Claude Cahun's Art

cahun's life and art

Claude Cahun’s self-portraits are a dazzling, whirling blend of mystique, exhilaration, and solemnity. Claude Cahun’s life began as Lucy Schwob, but she later reclassified herself as gender-neutral.  Following Cahun’s arrest and ensuing incarceration for resisting the Nazis, most of Claude Cahun’s artwork was destroyed.


In 1894, Claude Cahun was originally born as Lucy Schwob to a Jewish household in Nantes, France. Lucy Schwob eventually changed her name to Claude Cahun to be gender-neutral as a creator and author.

early training

Moore and Cahun began to link themselves with the tiny circle of Parisian avant-garde individuals who were also playing with identity at the time.

mature period

Cahun joined an association of ‘revolutionary’ artists in 1932 when she encountered one of the Surrealist movement’s founders, Andre Breton.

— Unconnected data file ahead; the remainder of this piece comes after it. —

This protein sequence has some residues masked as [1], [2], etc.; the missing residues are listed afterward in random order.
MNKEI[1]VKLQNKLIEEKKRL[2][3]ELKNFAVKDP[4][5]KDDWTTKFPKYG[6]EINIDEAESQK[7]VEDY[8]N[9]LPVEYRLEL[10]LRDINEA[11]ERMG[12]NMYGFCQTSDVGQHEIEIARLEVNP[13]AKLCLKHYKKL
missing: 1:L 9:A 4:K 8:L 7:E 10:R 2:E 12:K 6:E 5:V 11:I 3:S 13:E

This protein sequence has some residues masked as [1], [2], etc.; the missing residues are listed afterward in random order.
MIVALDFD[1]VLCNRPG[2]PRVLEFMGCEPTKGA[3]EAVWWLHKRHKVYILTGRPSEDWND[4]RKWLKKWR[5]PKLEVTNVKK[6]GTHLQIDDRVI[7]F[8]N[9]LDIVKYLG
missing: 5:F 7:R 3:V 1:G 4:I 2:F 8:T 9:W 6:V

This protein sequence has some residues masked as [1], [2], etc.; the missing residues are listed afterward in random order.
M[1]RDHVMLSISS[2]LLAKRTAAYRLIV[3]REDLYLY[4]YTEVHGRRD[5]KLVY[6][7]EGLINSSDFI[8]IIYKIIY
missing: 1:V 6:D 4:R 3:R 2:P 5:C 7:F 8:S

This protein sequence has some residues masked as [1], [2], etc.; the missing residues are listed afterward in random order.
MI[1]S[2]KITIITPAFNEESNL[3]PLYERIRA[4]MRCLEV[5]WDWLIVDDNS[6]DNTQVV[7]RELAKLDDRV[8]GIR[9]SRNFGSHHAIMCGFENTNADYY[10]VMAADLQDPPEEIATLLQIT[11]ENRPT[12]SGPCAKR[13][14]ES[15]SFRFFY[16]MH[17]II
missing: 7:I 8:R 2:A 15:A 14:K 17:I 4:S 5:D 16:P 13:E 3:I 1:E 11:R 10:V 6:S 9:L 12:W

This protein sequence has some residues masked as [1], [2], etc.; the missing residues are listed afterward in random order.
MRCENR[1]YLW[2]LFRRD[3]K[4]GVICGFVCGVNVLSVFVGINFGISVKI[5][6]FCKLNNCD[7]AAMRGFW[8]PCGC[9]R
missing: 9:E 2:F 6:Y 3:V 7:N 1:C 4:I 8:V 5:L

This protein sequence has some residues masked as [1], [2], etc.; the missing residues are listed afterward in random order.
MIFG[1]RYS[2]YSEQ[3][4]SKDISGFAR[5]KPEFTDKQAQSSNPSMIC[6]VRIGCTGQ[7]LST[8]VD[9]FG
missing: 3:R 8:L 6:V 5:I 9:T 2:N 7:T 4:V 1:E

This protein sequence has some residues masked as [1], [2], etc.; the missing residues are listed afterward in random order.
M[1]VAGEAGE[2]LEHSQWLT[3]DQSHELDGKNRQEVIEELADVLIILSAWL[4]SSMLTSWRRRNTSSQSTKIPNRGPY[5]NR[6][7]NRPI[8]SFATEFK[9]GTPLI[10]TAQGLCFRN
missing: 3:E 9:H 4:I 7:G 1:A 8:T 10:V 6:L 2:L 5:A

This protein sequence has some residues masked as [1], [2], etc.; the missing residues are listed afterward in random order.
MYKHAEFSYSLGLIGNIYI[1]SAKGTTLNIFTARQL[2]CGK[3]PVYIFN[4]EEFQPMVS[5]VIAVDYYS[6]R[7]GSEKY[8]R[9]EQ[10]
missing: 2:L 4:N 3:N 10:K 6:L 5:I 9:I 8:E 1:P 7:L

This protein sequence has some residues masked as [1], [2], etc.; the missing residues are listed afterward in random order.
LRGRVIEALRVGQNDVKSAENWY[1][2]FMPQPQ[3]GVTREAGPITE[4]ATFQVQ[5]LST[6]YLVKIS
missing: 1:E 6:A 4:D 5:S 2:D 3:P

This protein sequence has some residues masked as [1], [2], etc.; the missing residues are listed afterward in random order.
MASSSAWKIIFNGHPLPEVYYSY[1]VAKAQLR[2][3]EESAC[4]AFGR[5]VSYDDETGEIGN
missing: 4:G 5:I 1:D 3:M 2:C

Cahun’s technique draws into an artist’s urge to investigate the intersections of sexuality, gender, and power. Her self-portraiture heralds the beginning of a new tendency among non-male creatives.

photography style

Cahun’s work is infused with themes of sorrow, hopelessness, and uncertainty. Cahun does not create “complete” works; instead, all of the pictures and words merge to form a larger, unfinished total.

notable artworks

Self Portrait as a Young Girl (1914) Self Portrait, Head Between Hands  (1920) I Am In Training Don’t Kiss Me  (1927)

what kind of photography did she make?

Cahun recognizes that she doesn’t have the answers and, as a result, she exposes the rawness, grief, and misery of not knowing in an unusual way.  Cahun, like other female Surrealists, is fascinated by specific subjects like hair, fingers, and animal companions.